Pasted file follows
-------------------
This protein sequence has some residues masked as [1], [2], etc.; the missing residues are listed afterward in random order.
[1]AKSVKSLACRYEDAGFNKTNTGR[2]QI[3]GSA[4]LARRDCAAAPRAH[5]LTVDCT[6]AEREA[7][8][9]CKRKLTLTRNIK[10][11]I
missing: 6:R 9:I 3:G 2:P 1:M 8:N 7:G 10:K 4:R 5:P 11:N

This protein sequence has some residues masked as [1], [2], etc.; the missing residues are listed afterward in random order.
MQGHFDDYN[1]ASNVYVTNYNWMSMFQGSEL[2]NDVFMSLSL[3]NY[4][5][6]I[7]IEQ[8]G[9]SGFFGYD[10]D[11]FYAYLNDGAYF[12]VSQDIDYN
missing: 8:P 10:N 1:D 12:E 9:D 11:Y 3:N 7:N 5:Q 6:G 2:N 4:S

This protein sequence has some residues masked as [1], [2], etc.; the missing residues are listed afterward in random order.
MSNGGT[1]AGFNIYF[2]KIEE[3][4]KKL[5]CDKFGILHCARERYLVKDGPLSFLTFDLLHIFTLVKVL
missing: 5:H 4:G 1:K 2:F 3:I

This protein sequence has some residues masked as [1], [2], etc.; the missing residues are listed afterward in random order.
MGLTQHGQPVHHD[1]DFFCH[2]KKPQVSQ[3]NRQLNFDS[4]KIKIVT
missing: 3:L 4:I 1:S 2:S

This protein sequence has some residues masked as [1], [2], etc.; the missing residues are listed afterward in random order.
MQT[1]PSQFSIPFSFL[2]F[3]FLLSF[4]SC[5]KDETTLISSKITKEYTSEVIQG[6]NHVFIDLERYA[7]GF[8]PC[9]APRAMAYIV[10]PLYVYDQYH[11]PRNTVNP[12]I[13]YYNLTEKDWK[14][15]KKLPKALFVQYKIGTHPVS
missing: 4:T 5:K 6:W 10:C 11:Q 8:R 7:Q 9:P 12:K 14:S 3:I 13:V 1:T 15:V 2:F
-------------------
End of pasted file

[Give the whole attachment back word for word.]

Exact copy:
This protein sequence has some residues masked as [1], [2], etc.; the missing residues are listed afterward in random order.
[1]AKSVKSLACRYEDAGFNKTNTGR[2]QI[3]GSA[4]LARRDCAAAPRAH[5]LTVDCT[6]AEREA[7][8][9]CKRKLTLTRNIK[10][11]I
missing: 6:R 9:I 3:G 2:P 1:M 8:N 7:G 10:K 4:R 5:P 11:N

This protein sequence has some residues masked as [1], [2], etc.; the missing residues are listed afterward in random order.
MQGHFDDYN[1]ASNVYVTNYNWMSMFQGSEL[2]NDVFMSLSL[3]NY[4][5][6]I[7]IEQ[8]G[9]SGFFGYD[10]D[11]FYAYLNDGAYF[12]VSQDIDYN
missing: 8:P 10:N 1:D 12:E 9:D 11:Y 3:N 7:N 5:Q 6:G 2:N 4:S

This protein sequence has some residues masked as [1], [2], etc.; the missing residues are listed afterward in random order.
MSNGGT[1]AGFNIYF[2]KIEE[3][4]KKL[5]CDKFGILHCARERYLVKDGPLSFLTFDLLHIFTLVKVL
missing: 5:H 4:G 1:K 2:F 3:I

This protein sequence has some residues masked as [1], [2], etc.; the missing residues are listed afterward in random order.
MGLTQHGQPVHHD[1]DFFCH[2]KKPQVSQ[3]NRQLNFDS[4]KIKIVT
missing: 3:L 4:I 1:S 2:S

This protein sequence has some residues masked as [1], [2], etc.; the missing residues are listed afterward in random order.
MQT[1]PSQFSIPFSFL[2]F[3]FLLSF[4]SC[5]KDETTLISSKITKEYTSEVIQG[6]NHVFIDLERYA[7]GF[8]PC[9]APRAMAYIV[10]PLYVYDQYH[11]PRNTVNP[12]I[13]YYNLTEKDWK[14][15]KKLPKALFVQYKIGTHPVS
missing: 4:T 5:K 6:W 10:C 11:Q 8:R 7:Q 9:P 12:K 14:S 3:I 13:V 1:T 15:V 2:F